In 1 Nephi there are records of supposed prophecies that are troubling on many levels. These prophecies uses language, terms and phrases some of which not only would be unfamiliar to Israelites of the 7th or 6th centuries B.C., but actually would have been impossible. That problem occurs often throughout the rest of 1 Nephi, and in what I have read so far of 2 Nephi. Language has a history, words are not made up in a vacuum. The study of the history of words is called etymology, and is important to study when translating, and reading so as to understand what the people meant. Etymology itself records the influences of other languages on another language as different peoples come in contact with each other. So when certain terms are used before they would have any meaning amongst a people you can tell that whoever was writing the historical fiction did not do their homework.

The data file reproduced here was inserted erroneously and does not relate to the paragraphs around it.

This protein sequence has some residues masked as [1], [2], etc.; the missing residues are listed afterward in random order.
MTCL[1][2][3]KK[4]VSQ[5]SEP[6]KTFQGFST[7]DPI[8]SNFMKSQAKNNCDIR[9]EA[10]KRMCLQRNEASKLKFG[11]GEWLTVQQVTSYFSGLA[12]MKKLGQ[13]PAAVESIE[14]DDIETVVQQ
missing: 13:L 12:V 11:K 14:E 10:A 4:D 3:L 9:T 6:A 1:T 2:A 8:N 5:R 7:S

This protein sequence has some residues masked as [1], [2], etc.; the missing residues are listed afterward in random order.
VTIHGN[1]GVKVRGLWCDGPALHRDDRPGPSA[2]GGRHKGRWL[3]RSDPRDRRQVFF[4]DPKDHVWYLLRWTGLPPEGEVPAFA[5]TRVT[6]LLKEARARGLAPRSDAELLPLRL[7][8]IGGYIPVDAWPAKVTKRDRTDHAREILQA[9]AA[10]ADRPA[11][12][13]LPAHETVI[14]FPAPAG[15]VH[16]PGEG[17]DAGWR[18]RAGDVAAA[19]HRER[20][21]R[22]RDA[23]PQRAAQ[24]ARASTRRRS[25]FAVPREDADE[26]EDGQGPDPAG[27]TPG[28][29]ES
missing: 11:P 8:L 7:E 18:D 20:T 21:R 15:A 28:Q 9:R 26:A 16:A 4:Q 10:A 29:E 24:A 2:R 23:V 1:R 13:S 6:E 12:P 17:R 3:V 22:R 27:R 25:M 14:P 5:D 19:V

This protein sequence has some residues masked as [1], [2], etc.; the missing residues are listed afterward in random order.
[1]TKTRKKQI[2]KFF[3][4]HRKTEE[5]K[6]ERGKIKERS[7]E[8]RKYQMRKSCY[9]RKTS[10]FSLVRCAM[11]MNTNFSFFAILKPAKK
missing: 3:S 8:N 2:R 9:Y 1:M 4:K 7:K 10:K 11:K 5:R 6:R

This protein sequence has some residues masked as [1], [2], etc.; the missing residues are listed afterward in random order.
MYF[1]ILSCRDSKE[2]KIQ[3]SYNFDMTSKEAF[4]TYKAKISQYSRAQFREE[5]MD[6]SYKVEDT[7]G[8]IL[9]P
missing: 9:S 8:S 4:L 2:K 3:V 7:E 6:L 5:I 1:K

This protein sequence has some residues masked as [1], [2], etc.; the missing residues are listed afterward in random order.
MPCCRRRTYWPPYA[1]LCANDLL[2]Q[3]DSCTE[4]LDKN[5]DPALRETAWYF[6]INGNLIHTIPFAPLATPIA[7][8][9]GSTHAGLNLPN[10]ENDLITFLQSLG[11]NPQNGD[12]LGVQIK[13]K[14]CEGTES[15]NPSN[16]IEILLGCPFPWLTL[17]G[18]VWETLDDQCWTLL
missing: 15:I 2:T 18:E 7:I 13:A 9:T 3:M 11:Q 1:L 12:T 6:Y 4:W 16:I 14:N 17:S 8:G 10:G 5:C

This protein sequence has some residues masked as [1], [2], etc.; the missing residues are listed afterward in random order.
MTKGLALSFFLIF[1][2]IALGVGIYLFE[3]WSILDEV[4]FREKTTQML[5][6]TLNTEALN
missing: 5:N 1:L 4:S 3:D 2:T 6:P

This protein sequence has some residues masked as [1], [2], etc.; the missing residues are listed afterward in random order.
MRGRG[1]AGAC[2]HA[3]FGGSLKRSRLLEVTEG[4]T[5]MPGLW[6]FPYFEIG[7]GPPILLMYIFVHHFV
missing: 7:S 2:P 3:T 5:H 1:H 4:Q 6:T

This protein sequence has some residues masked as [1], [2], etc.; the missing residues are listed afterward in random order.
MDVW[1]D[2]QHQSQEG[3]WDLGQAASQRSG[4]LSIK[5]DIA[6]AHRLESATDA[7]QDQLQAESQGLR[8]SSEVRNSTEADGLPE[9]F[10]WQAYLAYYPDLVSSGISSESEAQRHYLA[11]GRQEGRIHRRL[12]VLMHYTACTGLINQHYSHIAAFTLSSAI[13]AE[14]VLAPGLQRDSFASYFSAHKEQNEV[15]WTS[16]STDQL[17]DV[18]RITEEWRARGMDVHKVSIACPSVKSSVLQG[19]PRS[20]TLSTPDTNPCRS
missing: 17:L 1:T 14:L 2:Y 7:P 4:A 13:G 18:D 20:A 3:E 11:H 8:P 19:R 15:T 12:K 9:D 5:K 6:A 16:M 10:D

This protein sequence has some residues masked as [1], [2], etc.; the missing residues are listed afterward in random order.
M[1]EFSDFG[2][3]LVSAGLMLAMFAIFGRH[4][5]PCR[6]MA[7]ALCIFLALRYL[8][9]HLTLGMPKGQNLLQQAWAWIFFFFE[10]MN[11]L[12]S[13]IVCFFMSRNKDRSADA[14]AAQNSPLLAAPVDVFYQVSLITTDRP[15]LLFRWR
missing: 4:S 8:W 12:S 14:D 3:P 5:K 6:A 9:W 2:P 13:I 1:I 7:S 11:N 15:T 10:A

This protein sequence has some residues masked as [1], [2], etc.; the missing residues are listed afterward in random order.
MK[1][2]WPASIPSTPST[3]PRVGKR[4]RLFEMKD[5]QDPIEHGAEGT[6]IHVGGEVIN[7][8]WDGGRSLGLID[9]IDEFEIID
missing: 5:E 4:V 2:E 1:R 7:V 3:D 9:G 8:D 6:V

The other problems occur more on a theological level than a factual level, and shows the Book of Mormon to be in further opposition to the Bible. In relation to this you have some things presented as fact, that not only could not be factual, but betray a latent racism and bigotry that unfortunately was all too common to the 19th century environment in which Joseph Smith grew up, and wrote his lies. There is betrayed an anti-papism. Me being Lutheran have my grudges with the pope. But theologically Joseph Smith crosses the line here. He also records that the Virgin Mary was white, fair and beautiful “like my people.” This is so problematic that there could be and probably should be write a whole other blog post dealing with not only the latent racism hidden here, but also the factual impossibility of this.